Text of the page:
9. Evaluating the Atrial Myopathy Underlying Atrial Fibrillation: Identifying the Arrhythmogenic and Thrombogenic Substrate.

    PubMed

    Goldberger, Jeffrey J; Arora, Rishi; Green, David; Greenland, Philip; Lee, Daniel C; Lloyd-Jones, Donald M; Markl, Michael; Ng, Jason; Shah, Sanjiv J

    2015-07-28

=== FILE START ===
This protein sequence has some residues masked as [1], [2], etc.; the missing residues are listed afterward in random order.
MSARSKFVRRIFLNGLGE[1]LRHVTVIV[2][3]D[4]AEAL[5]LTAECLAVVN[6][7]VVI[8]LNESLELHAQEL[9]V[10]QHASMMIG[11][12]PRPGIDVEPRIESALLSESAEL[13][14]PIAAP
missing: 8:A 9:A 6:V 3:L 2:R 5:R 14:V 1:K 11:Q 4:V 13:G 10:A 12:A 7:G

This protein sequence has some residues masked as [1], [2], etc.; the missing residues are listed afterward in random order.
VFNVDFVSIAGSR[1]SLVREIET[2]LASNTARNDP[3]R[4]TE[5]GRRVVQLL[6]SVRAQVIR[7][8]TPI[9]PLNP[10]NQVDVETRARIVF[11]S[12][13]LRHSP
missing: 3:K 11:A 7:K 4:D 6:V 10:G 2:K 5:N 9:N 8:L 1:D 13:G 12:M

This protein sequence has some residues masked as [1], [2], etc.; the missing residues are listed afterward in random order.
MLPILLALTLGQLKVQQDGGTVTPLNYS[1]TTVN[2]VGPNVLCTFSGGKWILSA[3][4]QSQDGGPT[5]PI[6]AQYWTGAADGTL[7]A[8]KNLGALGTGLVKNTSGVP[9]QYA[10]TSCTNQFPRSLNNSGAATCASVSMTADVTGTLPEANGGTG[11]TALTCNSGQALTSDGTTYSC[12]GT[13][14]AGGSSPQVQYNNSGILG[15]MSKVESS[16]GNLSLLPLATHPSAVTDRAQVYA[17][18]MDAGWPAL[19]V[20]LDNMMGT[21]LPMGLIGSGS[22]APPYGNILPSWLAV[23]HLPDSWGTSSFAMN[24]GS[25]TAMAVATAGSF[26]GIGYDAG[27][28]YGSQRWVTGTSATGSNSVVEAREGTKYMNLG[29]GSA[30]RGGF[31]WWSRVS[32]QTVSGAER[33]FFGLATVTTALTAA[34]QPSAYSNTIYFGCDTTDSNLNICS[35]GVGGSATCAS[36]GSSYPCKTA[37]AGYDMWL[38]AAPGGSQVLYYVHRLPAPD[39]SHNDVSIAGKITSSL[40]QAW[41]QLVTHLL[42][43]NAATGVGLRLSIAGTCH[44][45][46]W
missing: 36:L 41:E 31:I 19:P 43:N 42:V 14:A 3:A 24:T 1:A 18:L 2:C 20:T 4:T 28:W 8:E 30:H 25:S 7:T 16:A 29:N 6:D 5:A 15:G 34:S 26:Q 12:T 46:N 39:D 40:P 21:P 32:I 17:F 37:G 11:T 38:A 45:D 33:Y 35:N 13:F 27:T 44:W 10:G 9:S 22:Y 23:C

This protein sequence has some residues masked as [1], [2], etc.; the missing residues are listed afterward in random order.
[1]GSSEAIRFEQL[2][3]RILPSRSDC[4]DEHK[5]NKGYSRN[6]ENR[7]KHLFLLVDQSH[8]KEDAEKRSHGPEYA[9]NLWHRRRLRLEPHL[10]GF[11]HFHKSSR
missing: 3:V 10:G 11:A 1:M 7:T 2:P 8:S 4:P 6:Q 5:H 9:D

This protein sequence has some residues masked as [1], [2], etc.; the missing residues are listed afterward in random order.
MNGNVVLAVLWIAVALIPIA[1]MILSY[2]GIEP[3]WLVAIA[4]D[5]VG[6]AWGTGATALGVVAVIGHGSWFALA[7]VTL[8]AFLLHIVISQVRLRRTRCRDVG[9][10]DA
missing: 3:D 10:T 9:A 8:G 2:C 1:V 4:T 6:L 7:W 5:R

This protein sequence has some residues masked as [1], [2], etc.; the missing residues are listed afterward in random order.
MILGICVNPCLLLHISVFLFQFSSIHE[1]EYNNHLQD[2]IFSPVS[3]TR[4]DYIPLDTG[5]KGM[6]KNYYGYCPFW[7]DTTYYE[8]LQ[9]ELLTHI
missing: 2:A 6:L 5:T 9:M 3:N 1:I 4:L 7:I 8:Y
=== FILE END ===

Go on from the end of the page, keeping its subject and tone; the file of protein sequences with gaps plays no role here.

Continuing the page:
Atrial disease or myopathy forms the substrate for atrial fibrillation (AF) and underlies the potential for atrial thrombus formation and subsequent stroke. Current diagnostic approaches in patients with AF focus on identifying clinical predictors with the evaluation of left atrial size by echocardiography serving as the sole measure specifically evaluating the atrium. Although the atrial substrate underlying AF is likely developing for years before the onset of AF, there is no current evaluation to identify the preclinical atrial myopathy. Atrial fibrosis is 1 component of the atrial substrate that has garnered recent attention based on newer MRI techniques that have been applied to visualize atrial fibrosis in humans with prognostic implications regarding the success of treatment. Advanced ECG signal processing, echocardiographic techniques, and MRI imaging of fibrosis and flow provide up-to-date approaches to evaluate the atrial myopathy underlying AF. Although thromboembolic risk is currently defined by clinical scores, their predictive value is mediocre. Evaluation of stasis via imaging and biomarkers associated with thrombogenesis may provide enhanced approaches to assess risk for stroke in patients with AF. Better delineation of the atrial myopathy that serves as the substrate for AF and thromboembolic complications might improve treatment outcomes. Furthermore, better delineation of the pathophysiologic mechanisms underlying the development of the atrial substrate for AF, particularly in its earlier stages, could help identify blood and imaging biomarkers that could be useful to assess risk for developing new-onset AF and suggest specific pathways that could be targeted for prevention. PMID:26216085